The Twitter Revolution III (here’s Part I and II)

(Mar 27, 2009) What separates humans from other animals is the sense of self-awareness. Increasingly, technical innovation is self-aware. The (probably unintentional) brilliance of Twitter is its lack of functionality and intention. That’s what gives it the ability to become self-aware as it evolves.

These days, I carry business cards made by a web-based cartoonist. At first, it was about self-promotion. Now, I’m using a card that teaches something important. On the back of my cards, it says:

“It’s not what the software does, it’s what the user does.”

This is the single most important idea in software development today. Like “Just Work”, the core idea is that the locus of control has shifted. Not big booming voices dictating social norms, incremental progress built on sustainable values. We’ve exhausted the ‘one brilliant guy knows enough to change everything’  model and are shifting to the view that our customers are smarter than we are.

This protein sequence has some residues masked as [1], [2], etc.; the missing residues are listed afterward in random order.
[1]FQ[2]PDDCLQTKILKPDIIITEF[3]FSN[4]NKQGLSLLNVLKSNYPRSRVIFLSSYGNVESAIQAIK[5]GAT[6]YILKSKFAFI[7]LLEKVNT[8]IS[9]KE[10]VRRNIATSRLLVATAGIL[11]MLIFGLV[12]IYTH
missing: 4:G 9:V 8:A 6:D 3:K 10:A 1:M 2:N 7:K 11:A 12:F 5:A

Twitter works because it doesn’t do very much. It’s managers never tell you what ‘should’ happen. Functionality emerges from the cleverness of users. Twitter is the perfect example of “It’s not what the software does; it’s what the users do.”

The result is a technology that is barely distinguishable from the people who use it.

The opportunity, available to anyone who wants to use the API, is to imagine Twitter the way you want it. There don’t appear to be any meaningful boundaries, just good business manners and propriety. Everything that you assume about Twitter creates a barrier to your own innovation there.

Go over to Facebook. You’ll see the full frontal consequences of the digital camera revolution. What are people taking pictures of? Themselves, mostly. It’s not unusual to see FB users with hundreds of self-portraits.

The photographic self-portrait  only existed as a minor art form before 2001. Broad dissemination of digital cameras with a change in form and no rules brought this new ‘mirror’ into existence. All those cameras had to take pictures of something.

It’s not simply narcissism, it’s the first step in the emergence of self-awareness in a technology.


I’m on Twitter, Facebook, LinkedIn and Friendfeed. Catch up with me.

 



 
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